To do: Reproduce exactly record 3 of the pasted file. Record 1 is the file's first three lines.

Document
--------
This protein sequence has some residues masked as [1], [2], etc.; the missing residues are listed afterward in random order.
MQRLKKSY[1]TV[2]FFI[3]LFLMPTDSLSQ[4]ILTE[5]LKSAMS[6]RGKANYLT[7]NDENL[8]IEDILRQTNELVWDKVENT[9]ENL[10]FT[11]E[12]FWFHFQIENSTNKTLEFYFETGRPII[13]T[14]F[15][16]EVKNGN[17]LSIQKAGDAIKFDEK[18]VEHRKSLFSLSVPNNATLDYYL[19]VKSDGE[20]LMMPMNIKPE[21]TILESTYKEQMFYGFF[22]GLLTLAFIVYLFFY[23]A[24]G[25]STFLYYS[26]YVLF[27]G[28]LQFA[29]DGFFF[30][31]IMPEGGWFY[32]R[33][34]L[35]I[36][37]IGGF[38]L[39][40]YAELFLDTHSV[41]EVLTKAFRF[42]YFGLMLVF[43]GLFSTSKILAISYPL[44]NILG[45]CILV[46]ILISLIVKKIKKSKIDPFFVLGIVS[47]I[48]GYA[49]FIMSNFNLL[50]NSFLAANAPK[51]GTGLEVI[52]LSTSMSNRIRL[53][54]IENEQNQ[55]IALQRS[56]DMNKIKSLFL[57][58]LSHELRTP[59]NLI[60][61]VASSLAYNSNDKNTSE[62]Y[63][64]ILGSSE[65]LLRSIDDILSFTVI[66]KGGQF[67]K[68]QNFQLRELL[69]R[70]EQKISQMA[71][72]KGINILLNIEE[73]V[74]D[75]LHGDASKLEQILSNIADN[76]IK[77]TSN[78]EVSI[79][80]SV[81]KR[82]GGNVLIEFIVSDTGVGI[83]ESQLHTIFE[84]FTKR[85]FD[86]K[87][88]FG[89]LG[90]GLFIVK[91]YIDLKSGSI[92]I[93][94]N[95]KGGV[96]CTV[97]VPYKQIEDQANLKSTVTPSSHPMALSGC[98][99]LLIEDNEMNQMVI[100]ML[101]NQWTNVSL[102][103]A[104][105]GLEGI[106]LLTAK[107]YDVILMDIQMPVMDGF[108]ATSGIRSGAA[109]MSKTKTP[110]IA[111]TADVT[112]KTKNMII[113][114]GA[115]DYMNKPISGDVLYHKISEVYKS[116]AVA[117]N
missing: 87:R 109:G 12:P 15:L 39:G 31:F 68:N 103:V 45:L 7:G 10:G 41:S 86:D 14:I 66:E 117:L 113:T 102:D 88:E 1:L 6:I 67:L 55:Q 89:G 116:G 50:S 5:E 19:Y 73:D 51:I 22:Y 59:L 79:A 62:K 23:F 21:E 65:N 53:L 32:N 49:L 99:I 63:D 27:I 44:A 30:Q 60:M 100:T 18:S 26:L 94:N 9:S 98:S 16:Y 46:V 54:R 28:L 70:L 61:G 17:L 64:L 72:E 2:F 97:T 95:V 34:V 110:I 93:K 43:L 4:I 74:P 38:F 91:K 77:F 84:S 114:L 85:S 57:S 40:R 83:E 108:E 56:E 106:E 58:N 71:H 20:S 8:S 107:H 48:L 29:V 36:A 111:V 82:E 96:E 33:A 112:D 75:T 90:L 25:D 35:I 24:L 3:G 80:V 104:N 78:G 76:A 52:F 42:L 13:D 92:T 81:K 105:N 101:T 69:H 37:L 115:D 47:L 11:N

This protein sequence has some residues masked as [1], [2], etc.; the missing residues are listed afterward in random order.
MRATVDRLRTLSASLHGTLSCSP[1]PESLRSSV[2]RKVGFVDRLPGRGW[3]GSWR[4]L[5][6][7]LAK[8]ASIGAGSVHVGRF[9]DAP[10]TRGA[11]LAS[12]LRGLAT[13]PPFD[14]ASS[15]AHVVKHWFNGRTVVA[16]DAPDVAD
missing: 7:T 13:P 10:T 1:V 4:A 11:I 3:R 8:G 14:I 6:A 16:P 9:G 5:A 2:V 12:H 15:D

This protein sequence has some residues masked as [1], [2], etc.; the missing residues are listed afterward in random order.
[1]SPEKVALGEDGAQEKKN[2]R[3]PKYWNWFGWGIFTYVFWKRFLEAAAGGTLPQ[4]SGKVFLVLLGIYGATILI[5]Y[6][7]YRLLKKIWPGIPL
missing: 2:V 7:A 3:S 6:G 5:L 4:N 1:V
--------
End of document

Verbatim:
This protein sequence has some residues masked as [1], [2], etc.; the missing residues are listed afterward in random order.
[1]SPEKVALGEDGAQEKKN[2]R[3]PKYWNWFGWGIFTYVFWKRFLEAAAGGTLPQ[4]SGKVFLVLLGIYGATILI[5]Y[6][7]YRLLKKIWPGIPL
missing: 2:V 7:A 3:S 6:G 5:L 4:N 1:V